Wrestling’ Argument Not Enough to Clear Molestation Charges

What church leaders should know about recent case.

Church Law and Tax 1996-03-01

Child Abuse

Key point. A defendant can be convicted of child molestation despite his claim that he was merely engaged in innocent “wrestling” with minors.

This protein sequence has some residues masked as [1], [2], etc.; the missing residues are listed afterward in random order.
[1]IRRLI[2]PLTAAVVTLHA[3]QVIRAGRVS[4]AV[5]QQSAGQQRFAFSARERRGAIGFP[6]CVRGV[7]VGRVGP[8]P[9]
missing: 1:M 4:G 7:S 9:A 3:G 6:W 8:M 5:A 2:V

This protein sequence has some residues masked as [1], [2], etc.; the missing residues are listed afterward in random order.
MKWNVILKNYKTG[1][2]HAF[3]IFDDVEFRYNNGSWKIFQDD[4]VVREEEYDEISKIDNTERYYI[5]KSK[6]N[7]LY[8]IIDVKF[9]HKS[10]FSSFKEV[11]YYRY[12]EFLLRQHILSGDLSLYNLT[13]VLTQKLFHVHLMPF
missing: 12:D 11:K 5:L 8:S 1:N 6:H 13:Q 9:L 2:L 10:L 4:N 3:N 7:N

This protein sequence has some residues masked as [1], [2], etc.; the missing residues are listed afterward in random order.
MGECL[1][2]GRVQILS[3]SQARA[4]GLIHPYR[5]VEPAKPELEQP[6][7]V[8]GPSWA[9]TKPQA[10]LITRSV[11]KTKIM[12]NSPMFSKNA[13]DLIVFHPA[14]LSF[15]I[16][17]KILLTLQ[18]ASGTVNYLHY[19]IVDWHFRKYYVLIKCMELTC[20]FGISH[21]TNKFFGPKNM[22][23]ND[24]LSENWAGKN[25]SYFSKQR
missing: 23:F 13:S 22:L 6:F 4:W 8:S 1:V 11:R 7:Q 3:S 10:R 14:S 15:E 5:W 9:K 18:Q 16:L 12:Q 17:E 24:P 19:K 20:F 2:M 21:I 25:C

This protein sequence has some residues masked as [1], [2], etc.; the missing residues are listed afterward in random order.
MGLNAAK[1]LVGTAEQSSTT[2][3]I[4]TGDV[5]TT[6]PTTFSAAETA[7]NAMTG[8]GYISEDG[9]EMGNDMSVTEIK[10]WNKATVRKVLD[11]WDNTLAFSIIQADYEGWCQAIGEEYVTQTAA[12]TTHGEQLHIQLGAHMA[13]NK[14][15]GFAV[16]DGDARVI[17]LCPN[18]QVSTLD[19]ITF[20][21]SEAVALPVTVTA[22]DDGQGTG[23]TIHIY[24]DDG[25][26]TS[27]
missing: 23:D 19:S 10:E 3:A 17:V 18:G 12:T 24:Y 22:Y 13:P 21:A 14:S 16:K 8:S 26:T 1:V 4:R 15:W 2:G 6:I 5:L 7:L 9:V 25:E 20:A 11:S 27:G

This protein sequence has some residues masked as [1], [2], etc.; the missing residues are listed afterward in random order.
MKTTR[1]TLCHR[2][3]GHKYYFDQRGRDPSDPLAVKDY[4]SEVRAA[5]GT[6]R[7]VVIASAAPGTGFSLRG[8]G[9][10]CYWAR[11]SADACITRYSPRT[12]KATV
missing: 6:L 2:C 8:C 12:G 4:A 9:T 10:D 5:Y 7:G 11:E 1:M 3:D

A Georgia court upheld the criminal conviction of a man for molesting children despite his claim that he was only engaging in innocent wrestling. Many church leaders have been confronted with allegations of inappropriate contact by congregational members with minors during church activities or programs. Sometimes, when the alleged offender is confronted, he will deny any wrongdoing and insist that he was merely engaged in innocent horseplay or wrestling. The Georgia case illustrates that such “defenses” should not always be believed. The defendant was charged with touching the breasts and genital areas of several children through their clothing. He was convicted of two counts of aggravated child molestation, and seven counts of child molestation. On appeal he protested that he was innocent, and that the contact had all occurred inadvertently in the course of wrestling and playing with the children. The court did not believe him, and found the evidence sufficient to support his conviction. It observed: “Any hypothesis of innocent conduct on the part of the defendant is contradicted by the recurring and continuing incidents of touching the … victims of these crimes, and by the evidence of similar conduct which illustrated defendant’s state of mind and pattern of conduct.” This case is important. It demonstrates that a criminal defendant accused of child molestation can be convicted by proof “beyond a reasonable doubt” even though he protests his innocence and insists that his contacts with children “inadvertently occurred” while playing or wrestling. In reaching its conclusion, the court pointed to the repeated nature of the contacts, and evidence of similar behavior with other children. Bragg v. State, 457 S.E.2d 262 (Ga. App. 1995). [ Failure to Report Child Abuse, Negligence as a Basis for Liability]

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